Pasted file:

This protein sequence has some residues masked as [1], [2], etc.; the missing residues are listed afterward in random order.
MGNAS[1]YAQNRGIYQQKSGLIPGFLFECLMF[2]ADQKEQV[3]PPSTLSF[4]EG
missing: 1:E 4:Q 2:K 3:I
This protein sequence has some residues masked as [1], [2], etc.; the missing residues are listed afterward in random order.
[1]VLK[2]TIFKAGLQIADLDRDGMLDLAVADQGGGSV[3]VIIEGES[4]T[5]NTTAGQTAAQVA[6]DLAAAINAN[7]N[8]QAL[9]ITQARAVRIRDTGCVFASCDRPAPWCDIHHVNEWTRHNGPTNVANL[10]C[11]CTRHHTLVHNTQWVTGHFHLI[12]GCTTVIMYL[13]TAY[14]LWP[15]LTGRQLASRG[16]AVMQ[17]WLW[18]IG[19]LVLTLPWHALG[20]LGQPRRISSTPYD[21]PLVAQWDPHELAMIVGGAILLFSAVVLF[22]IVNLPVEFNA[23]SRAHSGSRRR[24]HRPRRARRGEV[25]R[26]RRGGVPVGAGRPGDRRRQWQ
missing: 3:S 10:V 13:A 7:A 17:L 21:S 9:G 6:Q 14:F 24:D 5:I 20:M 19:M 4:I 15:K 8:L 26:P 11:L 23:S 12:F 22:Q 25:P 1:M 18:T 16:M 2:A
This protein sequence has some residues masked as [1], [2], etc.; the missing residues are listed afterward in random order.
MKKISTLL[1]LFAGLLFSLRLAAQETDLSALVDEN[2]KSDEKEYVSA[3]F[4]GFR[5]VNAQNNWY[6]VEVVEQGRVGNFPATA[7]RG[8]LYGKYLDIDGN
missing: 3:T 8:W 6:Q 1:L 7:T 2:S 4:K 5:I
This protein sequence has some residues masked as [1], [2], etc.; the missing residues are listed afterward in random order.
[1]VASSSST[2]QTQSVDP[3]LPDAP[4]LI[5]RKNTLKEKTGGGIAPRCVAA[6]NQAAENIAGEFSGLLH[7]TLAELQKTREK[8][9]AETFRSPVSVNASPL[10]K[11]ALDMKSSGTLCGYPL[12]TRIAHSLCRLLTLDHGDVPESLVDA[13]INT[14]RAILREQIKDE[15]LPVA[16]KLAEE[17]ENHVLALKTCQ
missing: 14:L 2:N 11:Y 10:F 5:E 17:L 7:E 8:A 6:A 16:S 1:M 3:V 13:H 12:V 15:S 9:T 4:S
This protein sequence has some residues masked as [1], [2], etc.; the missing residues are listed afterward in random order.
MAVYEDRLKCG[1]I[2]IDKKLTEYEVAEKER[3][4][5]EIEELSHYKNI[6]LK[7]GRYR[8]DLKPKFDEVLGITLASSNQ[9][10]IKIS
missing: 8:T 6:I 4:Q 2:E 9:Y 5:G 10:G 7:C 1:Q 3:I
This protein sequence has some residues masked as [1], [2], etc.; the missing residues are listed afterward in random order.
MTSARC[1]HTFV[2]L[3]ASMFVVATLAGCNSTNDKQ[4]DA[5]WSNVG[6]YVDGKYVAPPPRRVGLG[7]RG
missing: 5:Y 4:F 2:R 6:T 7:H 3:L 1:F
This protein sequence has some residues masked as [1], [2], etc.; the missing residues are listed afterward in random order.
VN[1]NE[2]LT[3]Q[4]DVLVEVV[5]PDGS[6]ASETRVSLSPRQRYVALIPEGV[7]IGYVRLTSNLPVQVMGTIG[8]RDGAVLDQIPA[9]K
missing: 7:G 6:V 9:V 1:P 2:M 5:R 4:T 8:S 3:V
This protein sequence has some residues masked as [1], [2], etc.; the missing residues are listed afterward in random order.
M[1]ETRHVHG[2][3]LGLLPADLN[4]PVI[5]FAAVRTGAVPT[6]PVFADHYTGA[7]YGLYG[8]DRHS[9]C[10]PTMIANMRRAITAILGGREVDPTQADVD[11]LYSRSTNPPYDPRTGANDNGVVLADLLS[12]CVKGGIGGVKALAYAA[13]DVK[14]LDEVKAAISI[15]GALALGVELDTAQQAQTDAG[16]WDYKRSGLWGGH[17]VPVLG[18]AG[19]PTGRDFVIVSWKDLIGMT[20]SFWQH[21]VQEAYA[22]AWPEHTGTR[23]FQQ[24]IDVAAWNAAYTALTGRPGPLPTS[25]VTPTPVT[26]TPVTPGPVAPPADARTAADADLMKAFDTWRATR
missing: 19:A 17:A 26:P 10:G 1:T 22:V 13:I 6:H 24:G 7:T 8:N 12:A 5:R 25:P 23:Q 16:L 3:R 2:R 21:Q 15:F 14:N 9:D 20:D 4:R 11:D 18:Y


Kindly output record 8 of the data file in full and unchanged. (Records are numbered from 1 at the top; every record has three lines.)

This protein sequence has some residues masked as [1], [2], etc.; the missing residues are listed afterward in random order.
M[1]ETRHVHG[2][3]LGLLPADLN[4]PVI[5]FAAVRTGAVPT[6]PVFADHYTGA[7]YGLYG[8]DRHS[9]C[10]PTMIANMRRAITAILGGREVDPTQADVD[11]LYSRSTNPPYDPRTGANDNGVVLADLLS[12]CVKGGIGGVKALAYAA[13]DVK[14]LDEVKAAISI[15]GALALGVELDTAQQAQTDAG[16]WDYKRSGLWGGH[17]VPVLG[18]AG[19]PTGRDFVIVSWKDLIGMT[20]SFWQH[21]VQEAYA[22]AWPEHTGTR[23]FQQ[24]IDVAAWNAAYTALTGRPGPLPTS[25]VTPTPVT[26]TPVTPGPVAPPADARTAADADLMKAFDTWRATR
missing: 19:A 17:A 26:P 10:G 1:T 22:V 13:I 6:H 24:G 7:T 8:N 12:A 5:R 25:P 23:Q 16:L 3:R 2:R 21:Q 15:F 14:N 9:D 20:D 4:R 11:D 18:Y